When you are Muslim or when you frequent Muslim circles in France, you always fear seeing the resurgence of veil cases, which you know are periodic. However, this fall, I discovered an unexpected variation: the abaya. I uttered this word for years, having to explain it every time I spoke about what I saw in the countries where I resided, and here it is today on everyone’s lips, everyone going from their theory and of his knowledge on the subject.
Cultural or religious object? This is the whole question, the answer to which depends on the application of the law to public schools. For my part, looking at my small collection brought back from the Middle East – embroidered traditional ones, colorful stylized ones, black functional modern ones, witnesses of my wanderings in various countries –, I thought I would risk an accusation of cultural appropriation by donning the one of them in France, and not – like the veil – an offense to secularism to which I am attached.
Muslim or Gothic
Having to give up wearing certain clothes in France no longer poses too many problems for me on a personal level, each country has its cultural limits, and today I have other concerns. On the other hand, if I was old enough to go to high school, I certainly would not have had such a conciliatory attitude towards this new affair… And for good reason, I was able to experience in high school both the wearing of this which was similar to an abaya, and for a year abroad wearing a uniform, which some present as the ideal solution to these “anti-republican” fabrics from elsewhere.
In high school, I wore very loose clothes, often black, and even lined with a long cape – I was not Muslim, but I was goth, a fan of Lord of the Rings, and very uncomfortable in my body. In addition, it was one of the rare ways of claiming a difference, like many shy people: what we cannot say, we express differently, notably through clothes.
A knee-length skirt
It was also in high school that I found myself for a year in an Australian Catholic establishment, with compulsory costume. Beyond the shock for the Frenchwoman that I was, free to dress as she wants every morning – impose a uniform on me, and then what? –, the fact that the uniform in question consisted, among other things, of a skirt reaching the knee or barely above it caused stress in me that I could have done without.
Certainly, all the other girls were in the same boat, but that matters little to the teenager who is uncomfortable in her body. And it doesn’t help at all to accept it. This body was more easily accepted later, when I found the freedom to cover it or not with big dresses and big skirts…
This Australian school year was fortunately one of the best for other reasons, but I remember from the uniform that it is in no way a solution. It seems egalitarian, but we knew very well how to identify the differences between each of us, difference in wealth, cultural difference, etc., by tiny distinctive signs: a way of putting on a tie, an earring, a brand shoe (all black, without heels, etc., but everything then depends on the subtlety of the quality of the leather or sole!), a gait, a lock of hair, an accent…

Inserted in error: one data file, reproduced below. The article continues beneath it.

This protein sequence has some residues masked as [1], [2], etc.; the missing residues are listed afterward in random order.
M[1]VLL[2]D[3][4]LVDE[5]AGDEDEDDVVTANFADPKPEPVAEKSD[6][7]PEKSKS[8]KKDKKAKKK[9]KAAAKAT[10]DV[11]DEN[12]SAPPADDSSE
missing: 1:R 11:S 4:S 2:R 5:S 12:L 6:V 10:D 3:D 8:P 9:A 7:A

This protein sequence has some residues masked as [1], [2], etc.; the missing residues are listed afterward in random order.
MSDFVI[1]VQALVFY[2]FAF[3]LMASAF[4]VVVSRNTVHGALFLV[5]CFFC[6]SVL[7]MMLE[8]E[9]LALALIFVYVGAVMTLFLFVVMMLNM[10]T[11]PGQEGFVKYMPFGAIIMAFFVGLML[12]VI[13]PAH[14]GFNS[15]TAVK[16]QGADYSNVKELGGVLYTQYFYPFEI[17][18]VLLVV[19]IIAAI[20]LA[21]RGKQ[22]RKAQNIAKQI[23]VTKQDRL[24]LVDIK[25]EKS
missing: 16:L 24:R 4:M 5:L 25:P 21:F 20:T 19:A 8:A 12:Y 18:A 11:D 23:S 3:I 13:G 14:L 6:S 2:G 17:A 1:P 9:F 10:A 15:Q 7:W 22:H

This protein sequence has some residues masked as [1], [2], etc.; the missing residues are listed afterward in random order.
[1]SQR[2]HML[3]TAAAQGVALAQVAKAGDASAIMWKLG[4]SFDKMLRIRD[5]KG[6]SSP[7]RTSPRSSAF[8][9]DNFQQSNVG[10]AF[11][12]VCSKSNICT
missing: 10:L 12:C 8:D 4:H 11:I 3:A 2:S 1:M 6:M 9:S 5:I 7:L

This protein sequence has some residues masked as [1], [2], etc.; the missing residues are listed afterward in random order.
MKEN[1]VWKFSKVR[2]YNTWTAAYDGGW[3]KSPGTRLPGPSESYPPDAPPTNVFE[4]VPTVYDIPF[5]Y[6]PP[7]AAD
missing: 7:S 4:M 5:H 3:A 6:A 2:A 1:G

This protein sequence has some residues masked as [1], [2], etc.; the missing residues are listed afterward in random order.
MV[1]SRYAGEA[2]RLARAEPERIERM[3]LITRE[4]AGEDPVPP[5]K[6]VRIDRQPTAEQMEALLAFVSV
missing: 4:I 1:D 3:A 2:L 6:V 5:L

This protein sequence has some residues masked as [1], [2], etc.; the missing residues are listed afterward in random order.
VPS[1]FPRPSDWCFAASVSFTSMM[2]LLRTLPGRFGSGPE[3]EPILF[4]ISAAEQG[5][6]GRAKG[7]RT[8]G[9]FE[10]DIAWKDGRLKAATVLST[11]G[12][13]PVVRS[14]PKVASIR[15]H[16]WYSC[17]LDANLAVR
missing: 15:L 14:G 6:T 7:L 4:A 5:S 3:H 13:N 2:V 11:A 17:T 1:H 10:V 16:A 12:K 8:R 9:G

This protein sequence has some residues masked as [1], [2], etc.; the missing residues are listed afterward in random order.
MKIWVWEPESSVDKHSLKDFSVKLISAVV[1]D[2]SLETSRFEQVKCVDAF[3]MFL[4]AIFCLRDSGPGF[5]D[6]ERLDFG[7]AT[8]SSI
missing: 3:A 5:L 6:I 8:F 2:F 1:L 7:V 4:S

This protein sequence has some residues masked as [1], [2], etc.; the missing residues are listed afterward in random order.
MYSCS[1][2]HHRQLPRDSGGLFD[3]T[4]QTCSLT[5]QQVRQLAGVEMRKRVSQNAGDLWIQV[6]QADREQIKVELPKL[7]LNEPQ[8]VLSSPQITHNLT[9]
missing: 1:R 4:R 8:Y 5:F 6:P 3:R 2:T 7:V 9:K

Ultimately, the only real advantage of the uniform was the saving of time when dressing. What alleviated possible problems, as there are in all schools, was the luxury of being less than twenty per class, with well-paid teachers, resulting in more fluid communication and more time devoted to each.
Back in France, in my abayas which were not yet there at the time, and my capes dragging on the ground, what would they have said to me today? Ban because of a potentially religious sign? According to who and what? Or authorization because I am white, and therefore unlikely to be an Islamist claim? Racial discrimination, in this case… And forgetting that Muslims can be of all colors.
And that many adolescent girls see a good way in a well-cut abaya to assert their difference from society, to push adults to their limits, to play with limits – it’s so easy now, all it takes is a piece of fabric –, as in other times we did with piercings or tattoos.
I know that I will be presented with the argument of religion, and of some plan by I don’t know what Islamist group to infiltrate society… But listening to these arguments, I can only hear an echo of the debates of the “satanic panic” in the United States in the 1990s, a generational misunderstanding in a society crossed by religion, often misunderstood.
At the same time, I also have enough examples around me of women who claimed to wear the veil in their past, only to then simply remove it after a spiritual process (loss of faith or, on the contrary, strengthening of faith beyond the need for a visible marker) so as not to worry too much about this “fashion” of abayas and the business that is made of them: let’s let the teenagers dress as they want, it is not a ban that will help those who are really concerned by family imposition and an Islamist strategy – these would only disappear from the school radar, thus shifting the problem.
In short, deciding what is religious and what is not, in the era of ultra-rapid changes in fashion and multiple identity and cultural demands, is a very difficult choice left to teachers and school leaders who seem to deserve tools other than this false good solution to very real problems which sometimes overlap (Islamism, body image, discomfort, quest for identity, incomprehension of secularism, etc.).
The last solution of this kind, the uniform would only tend towards an ideal of perfect resemblance which cannot be achieved, the difference always resurfacing very quickly and in an even more original way – the uniform as a solution curiously defended by many people who would be the first to decry the generalization of abayas in other countries…